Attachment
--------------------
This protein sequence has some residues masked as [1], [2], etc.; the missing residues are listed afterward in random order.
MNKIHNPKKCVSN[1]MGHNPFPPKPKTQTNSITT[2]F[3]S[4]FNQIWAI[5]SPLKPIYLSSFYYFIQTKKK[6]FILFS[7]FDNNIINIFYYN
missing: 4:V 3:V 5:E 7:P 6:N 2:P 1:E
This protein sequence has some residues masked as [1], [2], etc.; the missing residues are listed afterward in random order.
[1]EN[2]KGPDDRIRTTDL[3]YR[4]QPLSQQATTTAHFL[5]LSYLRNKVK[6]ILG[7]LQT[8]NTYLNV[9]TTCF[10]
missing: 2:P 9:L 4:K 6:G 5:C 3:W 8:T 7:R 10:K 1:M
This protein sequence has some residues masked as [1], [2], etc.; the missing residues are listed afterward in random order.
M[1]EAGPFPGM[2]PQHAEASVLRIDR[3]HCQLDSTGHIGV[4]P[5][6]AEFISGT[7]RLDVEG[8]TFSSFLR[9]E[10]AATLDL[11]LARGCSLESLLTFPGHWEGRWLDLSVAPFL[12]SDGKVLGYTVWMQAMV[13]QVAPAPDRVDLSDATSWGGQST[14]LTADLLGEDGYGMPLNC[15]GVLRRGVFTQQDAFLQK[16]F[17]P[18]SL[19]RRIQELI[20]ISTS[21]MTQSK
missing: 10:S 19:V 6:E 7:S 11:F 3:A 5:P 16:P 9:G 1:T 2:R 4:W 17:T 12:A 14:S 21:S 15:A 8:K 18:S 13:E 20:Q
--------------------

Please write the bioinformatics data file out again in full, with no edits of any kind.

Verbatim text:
This protein sequence has some residues masked as [1], [2], etc.; the missing residues are listed afterward in random order.
MNKIHNPKKCVSN[1]MGHNPFPPKPKTQTNSITT[2]F[3]S[4]FNQIWAI[5]SPLKPIYLSSFYYFIQTKKK[6]FILFS[7]FDNNIINIFYYN
missing: 4:V 3:V 5:E 7:P 6:N 2:P 1:E
This protein sequence has some residues masked as [1], [2], etc.; the missing residues are listed afterward in random order.
[1]EN[2]KGPDDRIRTTDL[3]YR[4]QPLSQQATTTAHFL[5]LSYLRNKVK[6]ILG[7]LQT[8]NTYLNV[9]TTCF[10]
missing: 2:P 9:L 4:K 6:G 5:C 3:W 8:T 7:R 10:K 1:M
This protein sequence has some residues masked as [1], [2], etc.; the missing residues are listed afterward in random order.
M[1]EAGPFPGM[2]PQHAEASVLRIDR[3]HCQLDSTGHIGV[4]P[5][6]AEFISGT[7]RLDVEG[8]TFSSFLR[9]E[10]AATLDL[11]LARGCSLESLLTFPGHWEGRWLDLSVAPFL[12]SDGKVLGYTVWMQAMV[13]QVAPAPDRVDLSDATSWGGQST[14]LTADLLGEDGYGMPLNC[15]GVLRRGVFTQQDAFLQK[16]F[17]P[18]SL[19]RRIQELI[20]ISTS[21]MTQSK
missing: 10:S 19:V 6:E 7:S 11:F 3:A 5:P 16:P 9:G 1:T 2:R 4:W 17:T 12:A 14:S 21:S 15:A 8:K 18:S 13:E 20:Q